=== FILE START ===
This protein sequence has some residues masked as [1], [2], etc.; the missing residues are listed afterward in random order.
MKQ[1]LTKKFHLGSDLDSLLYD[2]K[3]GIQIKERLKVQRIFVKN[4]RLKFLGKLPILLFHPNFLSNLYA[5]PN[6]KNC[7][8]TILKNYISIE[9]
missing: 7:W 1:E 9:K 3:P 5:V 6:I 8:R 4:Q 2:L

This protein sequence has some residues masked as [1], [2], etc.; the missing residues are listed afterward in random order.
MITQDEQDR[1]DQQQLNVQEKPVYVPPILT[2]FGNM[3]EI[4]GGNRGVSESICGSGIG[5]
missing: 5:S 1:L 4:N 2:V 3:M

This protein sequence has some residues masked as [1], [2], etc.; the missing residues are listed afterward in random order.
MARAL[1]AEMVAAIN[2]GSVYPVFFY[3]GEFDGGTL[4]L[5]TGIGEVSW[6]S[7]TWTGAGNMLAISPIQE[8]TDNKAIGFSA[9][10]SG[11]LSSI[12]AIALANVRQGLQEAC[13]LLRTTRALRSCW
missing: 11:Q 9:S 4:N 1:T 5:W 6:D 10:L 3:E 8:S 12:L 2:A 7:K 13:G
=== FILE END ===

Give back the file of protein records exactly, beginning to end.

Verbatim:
This protein sequence has some residues masked as [1], [2], etc.; the missing residues are listed afterward in random order.
MKQ[1]LTKKFHLGSDLDSLLYD[2]K[3]GIQIKERLKVQRIFVKN[4]RLKFLGKLPILLFHPNFLSNLYA[5]PN[6]KNC[7][8]TILKNYISIE[9]
missing: 7:W 1:E 9:K 3:P 5:V 6:I 8:R 4:Q 2:L

This protein sequence has some residues masked as [1], [2], etc.; the missing residues are listed afterward in random order.
MITQDEQDR[1]DQQQLNVQEKPVYVPPILT[2]FGNM[3]EI[4]GGNRGVSESICGSGIG[5]
missing: 5:S 1:L 4:N 2:V 3:M

This protein sequence has some residues masked as [1], [2], etc.; the missing residues are listed afterward in random order.
MARAL[1]AEMVAAIN[2]GSVYPVFFY[3]GEFDGGTL[4]L[5]TGIGEVSW[6]S[7]TWTGAGNMLAISPIQE[8]TDNKAIGFSA[9][10]SG[11]LSSI[12]AIALANVRQGLQEAC[13]LLRTTRALRSCW
missing: 11:Q 9:S 4:N 1:T 5:W 6:D 10:L 3:E 8:S 12:L 2:A 7:K 13:G